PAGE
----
The feeling that people are out to get you is one of the most dramatic mental health symptoms. Current treatments are far from perfect.
The study by Daniel Freeman and colleagues published yesterday in the British Journal of Psychiatry looks at using virtual reality to reduce persecutory delusions. I am a medical student in Oxford where the majority of the authors of this research work (*conflict of interest alert*).
Delusions are false, unshakeable ideas or beliefs, held with subjective certainty (Sims 2003). They are often bizarre and become central in the person’s life. Someone experiencing a delusion cannot be convinced that their belief is incorrect; even if there is evidence showing that it is false. Persecutory delusions involve thinking, without proof, that people are trying to harm you.
Freeman and colleagues suggest one reason why people continue to believe their delusions is that they engage in safety behaviours (things that make them feel safe) which prevent them from discovering and processing evidence that disproves their beliefs.
Virtual reality may offer a way to challenge unfounded beliefs by exposing people to evidence that disproves their delusions and encourages them to stop their safety behaviours.
30 patients were recruited from adult mental health services in Oxford Health NHS Foundation Trust. To be eligible to participate they had to:
- Have a current persecutory delusion, defined by this study group as “an unfounded belief that harm is occurring, or is going to occur, to him or her and that the persecutor has the intention to cause harm” (Freeman & Garety 2000).
- The delusion held with at least 50% conviction
- A case-note diagnosis of non-affective psychosis (so not a psychosis with a prominent mood element)
- Reporting feeling threatened when around other people
- Using safety behaviours.
People were excluded from taking part in the study if they had:
- A primary diagnosis of alcohol or substance dependency
- An organic cause of mental health symptoms or learning disability
- Photosensitive epilepsy
- Inadequate command of spoken English to engage in the study.
A few days before the experiment, participants completed some baseline questionnaires to measure symptoms of psychosis (Positive and Negative Syndrome Scale – positive scale; Psychotic Symptoms Rating Scale), anxiety (Beck Anxiety Inventory), depression (Beck Depression Inventory), and the use of safety behaviours (Safety Behaviours Questionnaire – Persecutory Beliefs).
Participants rated the conviction of their persecutory delusion from 0% (do not believe at all) to 100% (absolutely certain). They completed a 5 minute behavioural test that involved entering a social environment that they wanted to be less fearful in (e.g. walking to the local shop).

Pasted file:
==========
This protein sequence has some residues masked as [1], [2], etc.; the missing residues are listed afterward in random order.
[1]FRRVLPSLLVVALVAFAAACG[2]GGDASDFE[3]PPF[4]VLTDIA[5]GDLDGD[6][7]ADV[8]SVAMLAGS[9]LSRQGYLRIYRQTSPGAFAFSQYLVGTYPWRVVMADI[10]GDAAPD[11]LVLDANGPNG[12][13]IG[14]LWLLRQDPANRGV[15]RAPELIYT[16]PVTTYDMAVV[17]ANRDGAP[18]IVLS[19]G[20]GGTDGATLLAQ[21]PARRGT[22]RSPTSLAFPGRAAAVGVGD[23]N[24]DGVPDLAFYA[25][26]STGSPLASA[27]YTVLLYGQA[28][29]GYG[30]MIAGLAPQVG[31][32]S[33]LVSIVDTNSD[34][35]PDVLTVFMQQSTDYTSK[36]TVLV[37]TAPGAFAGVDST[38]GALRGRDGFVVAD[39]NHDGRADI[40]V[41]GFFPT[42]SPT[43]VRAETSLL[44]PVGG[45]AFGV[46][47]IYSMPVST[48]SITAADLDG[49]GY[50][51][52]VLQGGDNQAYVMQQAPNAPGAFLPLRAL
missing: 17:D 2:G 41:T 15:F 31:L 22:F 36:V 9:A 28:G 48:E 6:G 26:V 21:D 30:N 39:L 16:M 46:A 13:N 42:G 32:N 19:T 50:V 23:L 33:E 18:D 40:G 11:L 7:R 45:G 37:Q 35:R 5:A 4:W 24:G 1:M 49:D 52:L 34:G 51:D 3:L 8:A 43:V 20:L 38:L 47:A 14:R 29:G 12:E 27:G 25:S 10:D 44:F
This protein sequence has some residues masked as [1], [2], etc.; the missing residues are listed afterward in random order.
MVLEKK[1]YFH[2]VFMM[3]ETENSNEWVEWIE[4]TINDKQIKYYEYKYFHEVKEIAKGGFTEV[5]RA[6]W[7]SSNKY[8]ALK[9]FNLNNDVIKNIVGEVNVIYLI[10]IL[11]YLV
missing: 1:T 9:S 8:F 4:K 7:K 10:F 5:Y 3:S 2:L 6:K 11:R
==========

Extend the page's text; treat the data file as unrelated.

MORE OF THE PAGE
Then participants went to the virtual reality lab and were randomised using an online randomisation generator to either undergo virtual reality cognitive therapy (‘Threat belief testing group’) or virtual reality alone (‘Exposure group’). Both groups experienced the virtual reality environments, but the difference between the groups is that the threat belief testing group were encouraged to drop their safety behaviours as a test of their threat beliefs, while the exposure group were not.
The participants had 7 brief periods in virtual reality in 2 different scenarios; an underground train ride and a lift. The scenarios got more challenging by including more people (avatars) in them. The train carriage scenario progressed from no avatars to 22 avatars, and the lift scenario progressed from 2 avatars to 6. Before and after each virtual reality exposure, participants were asked ‘At this moment how convinced are you that your worries are true?’ (to measure delusion conviction) and ‘How distressed do you feel about your worries?’ (to measure distress). The amount that the participants moved about in the carriage scenarios was also measured.
Finally, participants repeated the behavioural test and rated the conviction of their persecutory delusion.
There were 15 people in each group, and the groups were generally similar at the start of the experiment. The mean age was around 40, most participants were of white ethnicity, unemployed, had high levels of depression and anxiety, and had a diagnosis of schizophrenia. However, the gender split was different in the two groups, with 10 males and 5 females in the threat belief testing group and 6 males and 9 females in the exposure group.